Just because a company has a huge fan page on Facebook doesn't mean it spends its ad budget on Facebook. Facebook wants to change that.
Consumer packaged goods companies in particular buy lots of ads elsewhere on the Internet that send viewers to the companies' Facebook pages. ComScore, which studied the behavior of such companies, calls these ads "socially enabled impressions."
Ad Age quotes Mike Zeman, VP for marketing solutions at comScore: "Social destinations are really becoming a focal point in terms of where CPG ads click through to. In many ways the fan page is replacing the brand website as the primary destination for outbound marketing online."
Facebook has now convened a client council consisting of six big brands and as many ad agencies (or their holding groups). Facebook spent the last week in New York selling them on its advertising plans and trying to address their concerns. These include a paucity of ROI metrics and Facebook's tendency to frequently change its product around, sometimes to the chagrin of users and advertising clients.
One example of the shifting Facebook environment for advertisers is the uncertainty over how Facebook's F8 changes will affect the visibility of updates from brands. There is a new "top stories" algorithm. There are tabs that make it easy for users to ask to see more or fewer messages from a brand (or from any Facebook user). There is the ticker, which doesn't include brands' updates but does indicate when friends use a brand's apps.
While Facebook lavishes attention and special programs on its largest advertisers, hoping to become top-of-mind when it comes time to spend the advertising budget, it's worth noting that Google, Yahoo, and Microsoft have convened similar advertising-client councils toward similar ends.
In 2011 Facebook will get 6.4 percent of online ad revenues, versus 40.8 percent for Google, according to eMarketer. Facebook shows more display ads than anybody else, and should end 2011 in the No. 1 spot for display advertising revenue, ahead of Yahoo and Google. Most of Google's revenue comes from search advertising. While Facebook would love to extend its ad business at the expense of Google's search ads, the real prize it has its eye on is the massive budget for TV advertising, estimated at $60 billion.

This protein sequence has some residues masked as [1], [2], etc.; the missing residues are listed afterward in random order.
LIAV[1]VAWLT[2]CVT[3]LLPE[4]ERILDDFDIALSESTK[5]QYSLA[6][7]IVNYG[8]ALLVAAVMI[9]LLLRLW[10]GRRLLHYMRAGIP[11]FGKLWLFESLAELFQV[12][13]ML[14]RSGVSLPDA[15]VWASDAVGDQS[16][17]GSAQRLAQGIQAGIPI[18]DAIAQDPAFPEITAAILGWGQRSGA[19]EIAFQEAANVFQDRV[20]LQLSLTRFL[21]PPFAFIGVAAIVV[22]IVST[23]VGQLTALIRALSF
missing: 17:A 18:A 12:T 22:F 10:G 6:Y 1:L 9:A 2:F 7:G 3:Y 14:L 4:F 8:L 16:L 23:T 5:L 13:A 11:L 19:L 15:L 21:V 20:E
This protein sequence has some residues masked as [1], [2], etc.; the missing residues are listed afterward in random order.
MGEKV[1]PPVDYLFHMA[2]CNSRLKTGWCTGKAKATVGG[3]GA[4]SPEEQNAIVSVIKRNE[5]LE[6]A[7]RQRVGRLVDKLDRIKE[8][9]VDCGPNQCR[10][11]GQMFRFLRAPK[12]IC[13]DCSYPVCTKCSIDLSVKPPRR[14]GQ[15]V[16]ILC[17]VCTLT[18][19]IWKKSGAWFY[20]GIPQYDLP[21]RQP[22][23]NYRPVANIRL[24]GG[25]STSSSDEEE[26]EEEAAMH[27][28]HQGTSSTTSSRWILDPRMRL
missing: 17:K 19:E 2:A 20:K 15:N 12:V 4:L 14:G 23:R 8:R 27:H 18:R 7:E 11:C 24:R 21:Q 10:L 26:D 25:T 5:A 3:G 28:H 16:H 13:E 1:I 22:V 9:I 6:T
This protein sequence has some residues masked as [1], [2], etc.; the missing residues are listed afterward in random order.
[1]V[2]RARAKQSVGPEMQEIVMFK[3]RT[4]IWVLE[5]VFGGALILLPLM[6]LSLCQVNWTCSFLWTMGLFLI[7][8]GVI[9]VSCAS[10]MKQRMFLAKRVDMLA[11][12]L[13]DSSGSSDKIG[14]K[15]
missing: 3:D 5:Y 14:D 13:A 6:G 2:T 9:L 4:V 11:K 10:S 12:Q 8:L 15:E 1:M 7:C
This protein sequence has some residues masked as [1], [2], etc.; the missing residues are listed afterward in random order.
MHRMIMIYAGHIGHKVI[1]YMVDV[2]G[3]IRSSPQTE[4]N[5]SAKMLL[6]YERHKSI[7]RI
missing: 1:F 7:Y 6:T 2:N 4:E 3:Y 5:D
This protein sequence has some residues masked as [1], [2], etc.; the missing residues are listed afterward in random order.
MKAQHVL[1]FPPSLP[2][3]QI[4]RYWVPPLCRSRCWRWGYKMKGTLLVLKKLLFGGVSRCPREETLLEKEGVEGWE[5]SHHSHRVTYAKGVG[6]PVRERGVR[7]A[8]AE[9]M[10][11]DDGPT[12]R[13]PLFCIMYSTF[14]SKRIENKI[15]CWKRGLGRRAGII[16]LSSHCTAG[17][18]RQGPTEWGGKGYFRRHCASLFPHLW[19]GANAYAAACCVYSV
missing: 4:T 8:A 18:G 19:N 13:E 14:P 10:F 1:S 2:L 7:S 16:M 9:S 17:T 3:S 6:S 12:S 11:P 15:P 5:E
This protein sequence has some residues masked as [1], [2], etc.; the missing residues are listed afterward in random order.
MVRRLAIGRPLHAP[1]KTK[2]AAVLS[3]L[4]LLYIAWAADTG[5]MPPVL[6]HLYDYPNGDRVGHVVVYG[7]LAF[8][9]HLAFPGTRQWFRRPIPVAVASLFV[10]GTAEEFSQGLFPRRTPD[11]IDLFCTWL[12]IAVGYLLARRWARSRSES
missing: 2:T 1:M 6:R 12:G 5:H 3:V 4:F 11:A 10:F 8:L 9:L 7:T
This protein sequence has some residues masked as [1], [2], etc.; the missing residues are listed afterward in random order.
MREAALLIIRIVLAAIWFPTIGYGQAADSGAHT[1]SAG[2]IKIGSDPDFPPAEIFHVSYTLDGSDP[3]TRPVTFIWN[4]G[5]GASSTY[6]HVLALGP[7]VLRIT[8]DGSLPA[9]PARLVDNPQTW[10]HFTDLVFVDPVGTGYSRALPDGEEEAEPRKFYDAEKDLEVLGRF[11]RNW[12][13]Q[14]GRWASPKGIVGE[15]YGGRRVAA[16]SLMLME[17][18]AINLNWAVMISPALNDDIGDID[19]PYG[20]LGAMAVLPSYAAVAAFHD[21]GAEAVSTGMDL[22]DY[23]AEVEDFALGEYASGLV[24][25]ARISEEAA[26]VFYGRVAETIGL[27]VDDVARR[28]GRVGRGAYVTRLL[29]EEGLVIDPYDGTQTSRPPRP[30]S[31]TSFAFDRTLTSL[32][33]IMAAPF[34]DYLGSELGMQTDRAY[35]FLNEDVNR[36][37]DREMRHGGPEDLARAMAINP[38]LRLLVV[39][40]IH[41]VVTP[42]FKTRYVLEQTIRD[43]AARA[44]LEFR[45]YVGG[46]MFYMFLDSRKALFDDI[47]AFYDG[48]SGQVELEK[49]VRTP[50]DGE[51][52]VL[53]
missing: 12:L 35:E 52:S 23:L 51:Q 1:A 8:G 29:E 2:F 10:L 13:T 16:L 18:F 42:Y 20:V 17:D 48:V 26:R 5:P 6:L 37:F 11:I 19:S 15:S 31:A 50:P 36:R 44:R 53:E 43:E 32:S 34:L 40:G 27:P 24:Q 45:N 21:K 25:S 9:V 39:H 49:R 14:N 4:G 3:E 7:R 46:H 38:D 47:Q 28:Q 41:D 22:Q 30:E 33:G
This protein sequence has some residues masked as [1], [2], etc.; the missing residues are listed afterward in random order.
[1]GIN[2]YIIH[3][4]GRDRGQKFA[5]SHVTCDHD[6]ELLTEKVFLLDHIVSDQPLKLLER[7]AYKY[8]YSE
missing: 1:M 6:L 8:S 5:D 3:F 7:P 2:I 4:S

Facebook is preparing to go public in 2012. So is another of its big sources of revenue: Zynga. This game company got its start on Facebook but now needs to branch out, in order to reassure investors that its revenue stream will not be vulnerable to the whims of Facebook's platform. Zynga is developing its own game site, with social features, that will not depend on the Facebook Credits payment system. Facebook has been taking 30 percent of the revenues when players spend Facebook Credits in-game. While Zynga's move to diversify its revenues (it has also spread to Google+ and to the iPhone) may not detract from the level of gameplay on the Facebook platform, it has to make Facebook just the least bit nervous.
Facebook's pre-IPO valuation stands at a minimum of $65 billion; some estimates put it as high as $100 billion. Values in this range cannot possibly be justified, according to a report from a team of "econophysicists" at the Swiss Federal Institute of Technology in Zurich. The researchers looked at three scenarios for the growth of Facebook's user base. Assuming that the company's historical level of profit per user remains steady, they calculated a valuation of $33 billion for the most extreme growth scenario. A more likely figure would be between $15 billion and $20 billion.
Further, the researchers observed that Facebook's profit per user is not stable, but has been dropping by half every 3.5 years (click-through rates have apparently declined on Facebook more than on the wider Internet). The upshot is that Facebook is going to have to find a way to get 1.5 to 6 times as much revenue per user if its current valuation is to hold. They are working hard at it, but it's a tall order indeed.
What do you think? Is it worthwhile for marketers to spend budgets on Facebook?
— Keith Dawson , Senior Editor, The CMO Site
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